Malta Stories and Tips

The Three Cities

The Three Cities Photo, Vittoriosa, Malta

When Charles I of Spain invited the Knights of St John to take possession of Malta, Birgu was the place they chose to settle, fortifying an area that swelled to become the Three Cities of Cospicua, Senglea and Vittoriosa, renamed in celebration of the Great Siege of 1565. Traces of the Knights are still visible throughout the Three Cities, though less so in Senglea, which was largely flattened during dive-bombing runs on the nearby dockyards during WWII. For tourist purposes, the Three Cities became the Four Cities in the late-19th century when the British got into the fort building act too, throwing up Fort Rinella to house the state-of-the-art, world's biggest cannon, Armstrong 100-ton gun (it was fired forty times and didn't hit a thing).

Buses from Valletta all stop directly outside Vittoriosa's Three Gates, a mammoth series of defensive structures which withstood the Great Siege and now, appropriately enough, house the Malta at War Museum (though the steep admission fee proves a deterrent against entry every bit as strong as anything the Knights ever built). It's a short walk downhill from the main gate to the Inquisitor's Palace, home of the Inquisition from 1574 to 1798 and breeding ground for two popes and twenty-two cardinals. The area behind here is the Collachio, starter home for the Order before its climb up the island's property ladder. Now a spruced-up warren of ancient streets, these days you're more likely to see t-shirts and ladies' underwear than muskets or swords poking through the upper windows. It's a good place to lose yourself in for a half hour or so, narrow streets ending in stretches of the original city walls, raised up to overlook Kalkara Creek.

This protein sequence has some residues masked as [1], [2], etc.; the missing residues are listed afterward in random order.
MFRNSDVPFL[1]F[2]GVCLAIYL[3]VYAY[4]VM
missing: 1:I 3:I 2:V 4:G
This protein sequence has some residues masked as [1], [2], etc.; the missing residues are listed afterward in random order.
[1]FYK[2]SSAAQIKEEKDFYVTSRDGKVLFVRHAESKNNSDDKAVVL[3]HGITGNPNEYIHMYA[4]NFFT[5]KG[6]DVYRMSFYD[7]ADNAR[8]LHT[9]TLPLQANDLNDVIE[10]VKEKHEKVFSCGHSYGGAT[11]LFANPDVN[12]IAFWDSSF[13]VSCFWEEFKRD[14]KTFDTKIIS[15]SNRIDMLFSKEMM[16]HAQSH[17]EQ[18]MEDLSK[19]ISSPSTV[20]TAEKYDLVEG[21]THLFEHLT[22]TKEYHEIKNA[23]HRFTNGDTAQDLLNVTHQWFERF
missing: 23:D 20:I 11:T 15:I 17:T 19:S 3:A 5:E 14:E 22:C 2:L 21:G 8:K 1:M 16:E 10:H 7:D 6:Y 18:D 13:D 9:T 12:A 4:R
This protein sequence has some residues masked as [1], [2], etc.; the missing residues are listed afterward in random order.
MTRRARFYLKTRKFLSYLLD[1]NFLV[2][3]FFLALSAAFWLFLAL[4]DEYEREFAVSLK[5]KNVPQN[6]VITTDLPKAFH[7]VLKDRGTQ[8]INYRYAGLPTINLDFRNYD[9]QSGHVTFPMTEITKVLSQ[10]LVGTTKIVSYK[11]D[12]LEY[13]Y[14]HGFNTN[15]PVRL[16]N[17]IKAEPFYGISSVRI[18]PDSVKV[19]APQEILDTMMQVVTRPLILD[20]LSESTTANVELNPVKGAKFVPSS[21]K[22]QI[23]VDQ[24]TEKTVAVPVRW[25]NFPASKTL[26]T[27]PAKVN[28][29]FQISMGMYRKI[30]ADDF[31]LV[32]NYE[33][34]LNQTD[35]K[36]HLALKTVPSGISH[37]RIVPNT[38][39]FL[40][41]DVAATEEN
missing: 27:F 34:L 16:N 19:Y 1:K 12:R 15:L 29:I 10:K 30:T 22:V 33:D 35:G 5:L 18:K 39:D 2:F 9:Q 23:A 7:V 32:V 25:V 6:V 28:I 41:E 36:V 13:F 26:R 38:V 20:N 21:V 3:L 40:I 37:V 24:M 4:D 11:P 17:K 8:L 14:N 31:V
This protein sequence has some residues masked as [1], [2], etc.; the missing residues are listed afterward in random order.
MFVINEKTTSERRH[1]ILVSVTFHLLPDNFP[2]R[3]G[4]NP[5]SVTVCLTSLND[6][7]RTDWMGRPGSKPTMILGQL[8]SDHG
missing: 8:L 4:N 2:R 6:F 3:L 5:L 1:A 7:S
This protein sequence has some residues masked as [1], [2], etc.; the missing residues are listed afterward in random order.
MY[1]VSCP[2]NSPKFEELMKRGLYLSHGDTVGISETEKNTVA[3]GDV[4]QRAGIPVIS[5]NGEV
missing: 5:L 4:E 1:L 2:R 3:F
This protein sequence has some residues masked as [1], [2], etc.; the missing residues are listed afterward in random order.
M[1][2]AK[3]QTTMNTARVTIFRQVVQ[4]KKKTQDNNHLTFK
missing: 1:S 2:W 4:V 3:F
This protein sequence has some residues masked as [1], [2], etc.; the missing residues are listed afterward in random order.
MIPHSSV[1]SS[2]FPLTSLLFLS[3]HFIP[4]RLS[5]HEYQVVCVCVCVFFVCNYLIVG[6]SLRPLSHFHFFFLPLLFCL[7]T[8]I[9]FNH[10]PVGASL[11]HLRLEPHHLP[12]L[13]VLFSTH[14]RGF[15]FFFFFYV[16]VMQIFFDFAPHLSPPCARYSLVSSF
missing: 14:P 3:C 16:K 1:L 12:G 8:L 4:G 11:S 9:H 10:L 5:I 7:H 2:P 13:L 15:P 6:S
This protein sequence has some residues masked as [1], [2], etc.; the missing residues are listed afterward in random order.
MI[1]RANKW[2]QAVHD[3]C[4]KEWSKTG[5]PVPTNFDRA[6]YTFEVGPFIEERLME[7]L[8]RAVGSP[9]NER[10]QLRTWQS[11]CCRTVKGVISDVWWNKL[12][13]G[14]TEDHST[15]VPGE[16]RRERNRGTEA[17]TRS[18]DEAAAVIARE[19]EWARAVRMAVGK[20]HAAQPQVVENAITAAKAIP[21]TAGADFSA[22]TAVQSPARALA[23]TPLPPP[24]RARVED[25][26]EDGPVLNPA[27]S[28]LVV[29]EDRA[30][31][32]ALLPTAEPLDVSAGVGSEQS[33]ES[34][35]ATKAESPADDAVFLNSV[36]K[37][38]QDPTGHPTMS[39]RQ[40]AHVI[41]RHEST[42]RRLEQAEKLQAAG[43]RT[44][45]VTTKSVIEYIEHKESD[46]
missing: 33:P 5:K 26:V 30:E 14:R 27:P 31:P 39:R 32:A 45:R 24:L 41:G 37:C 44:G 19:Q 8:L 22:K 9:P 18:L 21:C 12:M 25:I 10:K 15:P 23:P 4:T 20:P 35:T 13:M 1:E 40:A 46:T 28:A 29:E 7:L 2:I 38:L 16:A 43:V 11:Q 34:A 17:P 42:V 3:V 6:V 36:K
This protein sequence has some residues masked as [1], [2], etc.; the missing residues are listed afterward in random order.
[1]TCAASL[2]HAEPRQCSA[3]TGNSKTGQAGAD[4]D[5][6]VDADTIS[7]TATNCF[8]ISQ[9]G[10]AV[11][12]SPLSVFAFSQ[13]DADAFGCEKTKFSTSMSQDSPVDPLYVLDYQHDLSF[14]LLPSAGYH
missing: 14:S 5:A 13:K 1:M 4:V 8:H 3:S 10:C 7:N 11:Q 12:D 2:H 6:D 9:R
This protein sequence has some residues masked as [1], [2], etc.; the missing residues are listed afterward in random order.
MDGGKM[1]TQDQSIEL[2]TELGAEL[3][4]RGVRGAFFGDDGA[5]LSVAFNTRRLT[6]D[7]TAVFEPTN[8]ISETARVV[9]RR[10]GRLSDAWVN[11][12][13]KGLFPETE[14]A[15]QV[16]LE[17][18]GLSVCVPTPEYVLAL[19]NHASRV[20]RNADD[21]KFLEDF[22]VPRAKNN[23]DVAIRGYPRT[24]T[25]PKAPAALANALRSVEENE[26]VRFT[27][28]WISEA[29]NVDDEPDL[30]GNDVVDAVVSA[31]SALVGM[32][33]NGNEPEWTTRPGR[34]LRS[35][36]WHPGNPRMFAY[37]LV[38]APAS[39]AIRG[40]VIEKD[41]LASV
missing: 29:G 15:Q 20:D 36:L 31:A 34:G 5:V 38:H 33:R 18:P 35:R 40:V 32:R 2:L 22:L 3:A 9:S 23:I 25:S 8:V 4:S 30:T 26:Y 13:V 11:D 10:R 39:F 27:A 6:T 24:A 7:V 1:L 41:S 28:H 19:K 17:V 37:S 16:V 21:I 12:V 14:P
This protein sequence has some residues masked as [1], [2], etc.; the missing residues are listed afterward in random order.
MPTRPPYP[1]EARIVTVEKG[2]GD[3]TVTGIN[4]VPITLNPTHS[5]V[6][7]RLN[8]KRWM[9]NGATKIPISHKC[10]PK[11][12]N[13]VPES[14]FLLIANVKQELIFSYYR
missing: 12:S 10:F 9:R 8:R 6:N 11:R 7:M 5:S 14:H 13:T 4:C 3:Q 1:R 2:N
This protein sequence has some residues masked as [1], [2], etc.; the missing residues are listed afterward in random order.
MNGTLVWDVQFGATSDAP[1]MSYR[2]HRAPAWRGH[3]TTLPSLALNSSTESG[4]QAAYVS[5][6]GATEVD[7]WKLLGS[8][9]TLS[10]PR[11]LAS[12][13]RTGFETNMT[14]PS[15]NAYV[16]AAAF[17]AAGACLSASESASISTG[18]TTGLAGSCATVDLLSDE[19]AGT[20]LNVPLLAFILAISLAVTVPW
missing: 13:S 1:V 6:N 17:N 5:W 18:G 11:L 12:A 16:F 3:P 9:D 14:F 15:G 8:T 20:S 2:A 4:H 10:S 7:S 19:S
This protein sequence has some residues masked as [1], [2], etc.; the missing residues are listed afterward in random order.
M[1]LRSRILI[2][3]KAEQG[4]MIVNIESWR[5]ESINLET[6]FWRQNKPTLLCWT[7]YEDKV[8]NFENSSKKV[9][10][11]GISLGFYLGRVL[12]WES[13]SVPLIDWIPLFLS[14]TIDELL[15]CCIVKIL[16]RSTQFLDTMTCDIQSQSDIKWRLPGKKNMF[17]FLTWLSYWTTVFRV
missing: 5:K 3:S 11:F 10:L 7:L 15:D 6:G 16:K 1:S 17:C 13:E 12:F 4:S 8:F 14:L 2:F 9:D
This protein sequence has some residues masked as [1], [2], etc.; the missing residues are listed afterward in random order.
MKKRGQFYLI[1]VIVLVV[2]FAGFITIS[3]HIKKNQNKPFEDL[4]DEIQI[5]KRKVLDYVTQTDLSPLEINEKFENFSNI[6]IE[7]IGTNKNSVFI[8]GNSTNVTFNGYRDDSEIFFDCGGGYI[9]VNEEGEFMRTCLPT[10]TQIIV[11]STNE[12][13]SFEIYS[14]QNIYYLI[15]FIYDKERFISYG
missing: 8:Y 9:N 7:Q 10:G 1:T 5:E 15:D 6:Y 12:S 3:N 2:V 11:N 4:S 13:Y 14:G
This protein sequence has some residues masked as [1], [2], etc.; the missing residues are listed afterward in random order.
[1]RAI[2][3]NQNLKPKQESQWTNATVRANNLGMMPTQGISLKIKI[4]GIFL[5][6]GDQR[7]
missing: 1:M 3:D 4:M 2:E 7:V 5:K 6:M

The Collachio ends at Victory Square, on the other side of which streets tumble sharply to St Lawrence's Church and the marina, pleasure boats straining gently at their moorings on the crystal-dimpled water. Pass the Malta Maritime Museum, the Casino di Venezia and the super-yachts of the rich and you reach the huge, many-cornered slab of stone that is St Elmo's Fort, now closed to visitors but retaining the uninterrupted sweep of Floriana, Valletta and Senglea from the marina down below.

If you're walking to Senglea then Cospicua is on your way. Follow the road above the marina past the parish church, hang a left at the square with the golden statue and you'll see St Helen's Gate straight ahead, which gives you a half-decent view of what's left of the town. The outer gate, Poiverista, now doubles as a house and garage space and isn't worth the extra walk.

And then Senglea, where the best thing to see is Vittoriosa, back across the channel dotted on this side with innumerable small fishing boats, washed on the dock by the locals after they've finished sponging down their cars. You could easily stand and take a hundred different pictures - I know, I tried - and still not exhaust the views, though the best of all is from L'Isla Point, at the very tip of the peninsula, where a garden cut into the battlements looks out across the Grand Harbour to Valletta and the sea.

You'll need at least an afternoon to see the Three Cities on foot, or a full day if you're planning to see any of the museums. If you're really pushed for time then Vittoriosa - only a twenty-minute bus ride from Valletta - is the one place you really shouldn't miss.

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